Don’t let the title fool you, “Girl in Disguise” is no where near the same genre of things like “Gone Girl” or “Girl on the Train” or “All the Missing Girls” –this is not a thriller. I don’t know when thrillers decided to go that route with titles, but this book is actually a historical fiction about the first female Pinkerton Detective, Kate Warne. Not much is actually known about Kate other than she was, indeed, the first female detective and she was hired by Pinkerton himself. There is speculation that she was a widow—something tragic and world altering must have occurred for a woman of her time to seek this kind of employment—and there were rumors she was having a long-term affair with Pinkerton, but none of this has been proven. There are also no verified pictures of her, which, as a spy, I’m sure the real-life Kate was happy for. This lack of substantiated information into Kate’s life allowed Macallister to have a great deal of freedom when writing Kate’s story, and she uses it to take the reader on a fun, historically accurate ride!
I’ve been on a kind of thriller/suspense kick lately. It’s an odd mix, I like to go back and forth between fantasy and this for reasons I can’t explain. So after reading books by Robert Bugoni, I picked up “A Dark Mind” on the Kindle Unlimited. I thought I’d be kicking myself by starting the Lizzy Gardner series with this book (it’s the 3rd) but it was fine. Like any crime drama, each in the series is a nice contained experience. So if you haven’t read any of the other in the series, not a big deal in my opinion and honestly, starting with the first in the exploits of Lizzy Gardner was probably not going to help the story or the writing all that much regardless.
I’ve been on a mystery / thriller kick lately and “My Sister’s Grave” really hit the spot. It was like reading an episode of “Bones” meets “Law and Order: SVU”. I shouldn’t really compare books to TV shows but forgive me this, I don’t read a ton in this genre all the time so TV shows are the easiest comparisons I can make. It didn’t have any of the TV show “Bones” absurd science where you magnify the pixels from a reflection in a doorknob to positively I.D your killer (which is a good thing) and it didn’t spend an inordinate amount of time describing the heinous crimes like in SVU, it gave you enough so you got the idea and then moved on (also, a good thing). Instead, Dugoni gives us a no-nonsense female homicide detective who started her career not as a cop, but as a high school chemistry teacher who also competed in shooting competitions. She’s smart. Tough as nails. She’s a believable badass and I love it.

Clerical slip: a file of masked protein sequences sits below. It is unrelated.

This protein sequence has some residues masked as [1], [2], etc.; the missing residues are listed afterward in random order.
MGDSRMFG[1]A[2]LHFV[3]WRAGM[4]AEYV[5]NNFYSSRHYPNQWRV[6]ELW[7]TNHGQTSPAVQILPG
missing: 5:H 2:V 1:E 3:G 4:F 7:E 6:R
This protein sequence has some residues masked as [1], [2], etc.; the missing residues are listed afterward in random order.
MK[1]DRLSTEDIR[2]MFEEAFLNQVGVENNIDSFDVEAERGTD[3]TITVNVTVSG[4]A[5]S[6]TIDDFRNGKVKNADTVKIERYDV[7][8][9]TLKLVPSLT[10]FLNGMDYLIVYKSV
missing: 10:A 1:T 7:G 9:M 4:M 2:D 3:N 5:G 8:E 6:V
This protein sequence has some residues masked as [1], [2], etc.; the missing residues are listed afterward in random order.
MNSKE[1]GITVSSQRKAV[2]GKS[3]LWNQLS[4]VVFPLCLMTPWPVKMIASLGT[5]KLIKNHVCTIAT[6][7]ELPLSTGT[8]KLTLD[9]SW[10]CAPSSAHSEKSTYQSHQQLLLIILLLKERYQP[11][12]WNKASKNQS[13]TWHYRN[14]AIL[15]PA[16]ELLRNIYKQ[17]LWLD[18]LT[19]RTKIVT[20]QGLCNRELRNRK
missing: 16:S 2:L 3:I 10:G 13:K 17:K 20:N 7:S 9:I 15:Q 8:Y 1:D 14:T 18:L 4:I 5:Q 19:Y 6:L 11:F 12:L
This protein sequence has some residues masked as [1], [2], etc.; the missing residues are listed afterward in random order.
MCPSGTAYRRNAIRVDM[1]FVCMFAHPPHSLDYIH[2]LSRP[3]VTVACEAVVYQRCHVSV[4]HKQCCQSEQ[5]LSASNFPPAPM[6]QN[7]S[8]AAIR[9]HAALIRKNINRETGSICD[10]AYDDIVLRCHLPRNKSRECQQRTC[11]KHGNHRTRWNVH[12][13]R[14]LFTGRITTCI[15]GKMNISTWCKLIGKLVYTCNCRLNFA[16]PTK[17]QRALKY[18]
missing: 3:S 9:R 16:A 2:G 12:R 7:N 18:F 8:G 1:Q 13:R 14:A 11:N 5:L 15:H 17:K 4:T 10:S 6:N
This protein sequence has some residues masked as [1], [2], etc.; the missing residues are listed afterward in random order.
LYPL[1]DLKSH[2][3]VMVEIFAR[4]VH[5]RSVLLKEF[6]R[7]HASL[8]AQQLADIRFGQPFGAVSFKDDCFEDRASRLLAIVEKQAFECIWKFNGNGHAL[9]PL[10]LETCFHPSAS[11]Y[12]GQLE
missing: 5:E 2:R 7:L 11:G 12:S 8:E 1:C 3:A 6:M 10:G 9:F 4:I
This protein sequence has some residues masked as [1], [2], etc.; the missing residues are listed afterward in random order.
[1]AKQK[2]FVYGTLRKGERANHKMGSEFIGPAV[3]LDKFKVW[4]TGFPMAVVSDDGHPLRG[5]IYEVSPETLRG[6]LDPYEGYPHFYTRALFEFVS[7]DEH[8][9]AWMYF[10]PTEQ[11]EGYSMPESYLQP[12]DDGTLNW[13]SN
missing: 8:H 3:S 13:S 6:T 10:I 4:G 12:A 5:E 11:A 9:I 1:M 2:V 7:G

Do you like watching outrageous amounts of Law & Order? Specifically Law & Order: Special Victim's Unit? Then read this book now. Seriously, this book is like reading an episode of SVU mixed a little with "The Girl with the Dragon Tattoo". Hopefully that gives you a pretty good idea of where this book goes, even without reading the synopsis. If you are sensitive to rape, kidnapping, or people with just really messed up lives, you probably won't enjoy this at all so save yourself the trouble. However, if that stuff doesn't bother you and you're looking for a quick read that is a thrilling page turner, then ta-da! I found the book for you! The Butterfly Garden is the story of one sick, and twisted individual's psychotic attempts of making a massive butterfly garden where his butterflies are the most beautiful girls he can find. He then kidnaps them, tattoos elaborate and beautiful butterfly wings on their back, and keeps them in his garden. Until they turn 21. Then things get even more messed up.
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